John Kahn-bass
Bill Kreutzmann-drums
Notes: Kreutzmann returned to the drum chair for the remaining six months of this lineup. Stires left the band two days before the tour ended, for unknown reasons. 

JERRY GARCIA BAND #14d
First show-June 23, 1982 Stanley Theater, Pittsburgh, PA
Last show-June 24, 1982 Capitol Theater, Passaic, NJ late show
Jerry Garcia-guitar, vocals
Julie Stafford-vocals
Melvin Seals-organ
Jimmy Warren-electric piano
John Kahn-bass
Bill Kreutzmann-drums
JERRY GARCIA BAND #15a 
First show-October 13, 1982 The Catalyst 
Last show- October 24, 1982 River Theater, Guerneville, CA
Jerry Garcia-guitar, vocals
Melvin Seals-organ
John Kahn-bass
Gregg Errico-drums
Notes: Jimmy Warren left and was not replaced. It appears that there were plans for new vocalists, but for some reason a few shows were played as a quartet. Gregg Errico returned on the drums.

JERRY GARCIA BAND #15b 
First show-October 27, 1982 Rissmiller's, Reseda, CA 
Last show-June 5, 1983 Tower Theater, Upper Darby, PA
Jerry Garcia-guitar, vocals
DeeDee Dickerson-vocals
Jaclyn LaBranch-vocals
Melvin Seals-organ
John Kahn-bass
Gregg Errico-drums
Notes: My understanding has been that DeeDee Dickerson and Jaclyn LaBranch were singers in the choir for which Melvin Seals was the musical director. 

JERRY GARCIA BAND #21a 
First show-July 20, 1983 Keystone Palo Alto 
Last show-July 24, 1983 Nevada county Fairgrounds, Grass Valley, CA
Jerry Garcia-guitar, vocals
DeeDee Dickerson-vocals
Jaclyn LaBranch-vocals
Melvin Seals-organ
John Kahn-bass
David Kemper-drums
Notes: David Kemper began his long run as drummer for the Jerry Garcia Band in July of 1983. Nobody in the band had met him beforehand--Kahn had simply called a producer friend in Los Angeles and asked him who was good. Kemper, who had been a studio musician since 1966, was good alright--really good. He stayed for 10 years.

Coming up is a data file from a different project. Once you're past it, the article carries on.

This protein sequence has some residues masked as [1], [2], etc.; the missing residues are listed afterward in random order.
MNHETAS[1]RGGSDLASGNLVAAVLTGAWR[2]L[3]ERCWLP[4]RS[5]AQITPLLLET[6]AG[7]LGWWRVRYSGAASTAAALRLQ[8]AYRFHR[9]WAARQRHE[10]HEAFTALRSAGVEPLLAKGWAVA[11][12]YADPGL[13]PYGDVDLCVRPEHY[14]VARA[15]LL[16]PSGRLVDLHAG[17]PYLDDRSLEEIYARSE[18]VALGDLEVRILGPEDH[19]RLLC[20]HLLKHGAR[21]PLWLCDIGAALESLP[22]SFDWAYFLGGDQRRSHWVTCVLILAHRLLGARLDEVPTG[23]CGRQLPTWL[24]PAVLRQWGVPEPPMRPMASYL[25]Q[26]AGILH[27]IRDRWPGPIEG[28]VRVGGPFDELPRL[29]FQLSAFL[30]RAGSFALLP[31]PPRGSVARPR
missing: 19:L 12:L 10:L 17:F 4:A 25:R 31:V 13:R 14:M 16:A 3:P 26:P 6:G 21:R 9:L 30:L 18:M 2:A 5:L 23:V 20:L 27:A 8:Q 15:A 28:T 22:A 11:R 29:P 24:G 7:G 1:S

The cover of the Jerry Garcia Band's 1991 live album, recorded 1990
JERRY GARCIA BAND #21b 
First show-September 30, 1983 Country Club, Reseda
Last show-November 19, 1993 Hampton Coliseum, Hampton, VA
Jerry Garcia-guitar, vocals
Gloria Jones-vocals
Jaclyn LaBranch-vocals
Melvin Seals-organ
John Kahn-bass
David Kemper-drums
>(Gaylord Birch-drums: Oct 7 '85>Feb 2 '86 see JGB #22)
Notes: Gloria Jones, another choir member, replaced Dickerson. This configuration of the Jerry Garcia Band played more shows than any other lineup, probably more than all the others put together.

JERRY GARCIA BAND #22
First show-October 7, 1985 Keystone Palo Alto
Last show-February 21, 1986The Stone
Jerry Garcia-guitar, vocals
Gloria Jones-vocals
Jaclyn LaBranch-vocals
Melvin Seals-organ
John Kahn-bass
Gaylord Birch-drums
Notes: Gaylord Birch played 10 JGB gigs during this stretch, all in the Bay Area. I presume that Kemper had another commitment, and since Birch was an established quantity from his time in Reconstruction, he was a comfortable choice as a sub.

JERRY GARCIA BAND #23
 First show-February 4, 1994 The Warfield
Last show-April 23, 1995 The Warfield
Jerry Garcia-guitar, vocals
Gloria Jones-vocals
Jaclyn LaBranch-vocals
Melvin Seals-organ
John Kahn-bass
Don Baldwin-drums
Notes: For reasons unknown, Kemper was replaced after 10 years by Don Baldwin. Baldwin had played with Melvin Seals and Mickey Thomas in the Elvin Bishop Group in the 70s, and then had joined Thomas in the Starship in the 1980s. Presumably Seals recommended him for the Garcia Band, although Garcia and Kahn would have been familiar with his drumming from the past.